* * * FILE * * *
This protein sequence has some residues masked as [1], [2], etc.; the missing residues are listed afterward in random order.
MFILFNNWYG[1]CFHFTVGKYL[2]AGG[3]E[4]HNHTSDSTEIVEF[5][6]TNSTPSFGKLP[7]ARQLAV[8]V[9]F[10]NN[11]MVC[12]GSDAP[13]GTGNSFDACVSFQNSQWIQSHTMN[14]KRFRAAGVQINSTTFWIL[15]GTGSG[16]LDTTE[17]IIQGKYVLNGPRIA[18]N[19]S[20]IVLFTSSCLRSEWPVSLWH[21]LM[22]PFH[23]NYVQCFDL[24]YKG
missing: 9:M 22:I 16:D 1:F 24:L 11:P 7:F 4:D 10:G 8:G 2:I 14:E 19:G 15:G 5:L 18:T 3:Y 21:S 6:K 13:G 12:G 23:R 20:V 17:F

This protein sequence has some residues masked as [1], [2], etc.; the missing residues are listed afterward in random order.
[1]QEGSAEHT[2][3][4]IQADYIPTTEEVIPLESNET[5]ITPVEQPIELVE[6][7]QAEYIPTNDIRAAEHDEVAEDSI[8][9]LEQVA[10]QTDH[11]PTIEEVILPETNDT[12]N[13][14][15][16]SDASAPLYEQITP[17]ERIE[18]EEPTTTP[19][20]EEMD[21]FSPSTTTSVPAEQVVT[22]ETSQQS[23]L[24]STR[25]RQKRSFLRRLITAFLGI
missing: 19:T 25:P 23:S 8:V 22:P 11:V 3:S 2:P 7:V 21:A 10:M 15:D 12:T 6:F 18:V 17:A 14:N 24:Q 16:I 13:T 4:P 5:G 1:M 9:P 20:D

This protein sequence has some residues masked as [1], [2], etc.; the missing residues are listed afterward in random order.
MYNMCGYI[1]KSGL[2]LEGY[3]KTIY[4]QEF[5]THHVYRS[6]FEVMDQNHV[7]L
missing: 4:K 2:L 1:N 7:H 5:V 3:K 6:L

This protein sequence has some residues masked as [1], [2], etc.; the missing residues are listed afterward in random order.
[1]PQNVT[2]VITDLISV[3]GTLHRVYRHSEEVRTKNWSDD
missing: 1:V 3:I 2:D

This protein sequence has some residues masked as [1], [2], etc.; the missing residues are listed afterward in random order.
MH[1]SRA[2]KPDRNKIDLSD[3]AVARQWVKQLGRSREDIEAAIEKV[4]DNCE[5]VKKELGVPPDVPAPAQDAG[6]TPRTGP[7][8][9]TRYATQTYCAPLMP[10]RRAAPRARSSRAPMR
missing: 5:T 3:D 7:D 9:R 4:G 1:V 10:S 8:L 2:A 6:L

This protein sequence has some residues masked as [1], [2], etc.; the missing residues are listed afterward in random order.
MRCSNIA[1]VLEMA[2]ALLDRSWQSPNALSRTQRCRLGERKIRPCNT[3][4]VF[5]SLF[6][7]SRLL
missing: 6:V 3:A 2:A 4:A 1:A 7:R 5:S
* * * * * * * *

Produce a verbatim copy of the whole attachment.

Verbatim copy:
This protein sequence has some residues masked as [1], [2], etc.; the missing residues are listed afterward in random order.
MFILFNNWYG[1]CFHFTVGKYL[2]AGG[3]E[4]HNHTSDSTEIVEF[5][6]TNSTPSFGKLP[7]ARQLAV[8]V[9]F[10]NN[11]MVC[12]GSDAP[13]GTGNSFDACVSFQNSQWIQSHTMN[14]KRFRAAGVQINSTTFWIL[15]GTGSG[16]LDTTE[17]IIQGKYVLNGPRIA[18]N[19]S[20]IVLFTSSCLRSEWPVSLWH[21]LM[22]PFH[23]NYVQCFDL[24]YKG
missing: 9:M 22:I 16:D 1:F 24:L 11:P 7:F 4:D 10:G 8:G 2:I 14:E 19:G 15:G 5:L 18:T 3:Y 21:S 6:K 13:G 12:G 23:R 20:V 17:F

This protein sequence has some residues masked as [1], [2], etc.; the missing residues are listed afterward in random order.
[1]QEGSAEHT[2][3][4]IQADYIPTTEEVIPLESNET[5]ITPVEQPIELVE[6][7]QAEYIPTNDIRAAEHDEVAEDSI[8][9]LEQVA[10]QTDH[11]PTIEEVILPETNDT[12]N[13][14][15][16]SDASAPLYEQITP[17]ERIE[18]EEPTTTP[19][20]EEMD[21]FSPSTTTSVPAEQVVT[22]ETSQQS[23]L[24]STR[25]RQKRSFLRRLITAFLGI
missing: 19:T 25:P 23:S 8:V 22:P 11:V 3:S 2:P 7:V 21:A 10:M 15:D 12:T 6:F 18:V 17:A 14:N 24:Q 16:I 13:T 4:P 5:G 1:M 9:P 20:D

This protein sequence has some residues masked as [1], [2], etc.; the missing residues are listed afterward in random order.
MYNMCGYI[1]KSGL[2]LEGY[3]KTIY[4]QEF[5]THHVYRS[6]FEVMDQNHV[7]L
missing: 4:K 2:L 1:N 7:H 5:V 3:K 6:L

This protein sequence has some residues masked as [1], [2], etc.; the missing residues are listed afterward in random order.
[1]PQNVT[2]VITDLISV[3]GTLHRVYRHSEEVRTKNWSDD
missing: 1:V 3:I 2:D

This protein sequence has some residues masked as [1], [2], etc.; the missing residues are listed afterward in random order.
MH[1]SRA[2]KPDRNKIDLSD[3]AVARQWVKQLGRSREDIEAAIEKV[4]DNCE[5]VKKELGVPPDVPAPAQDAG[6]TPRTGP[7][8][9]TRYATQTYCAPLMP[10]RRAAPRARSSRAPMR
missing: 5:T 3:D 7:D 9:R 4:G 1:V 10:S 8:L 2:A 6:L

This protein sequence has some residues masked as [1], [2], etc.; the missing residues are listed afterward in random order.
MRCSNIA[1]VLEMA[2]ALLDRSWQSPNALSRTQRCRLGERKIRPCNT[3][4]VF[5]SLF[6][7]SRLL
missing: 6:V 3:A 2:A 4:A 1:A 7:R 5:S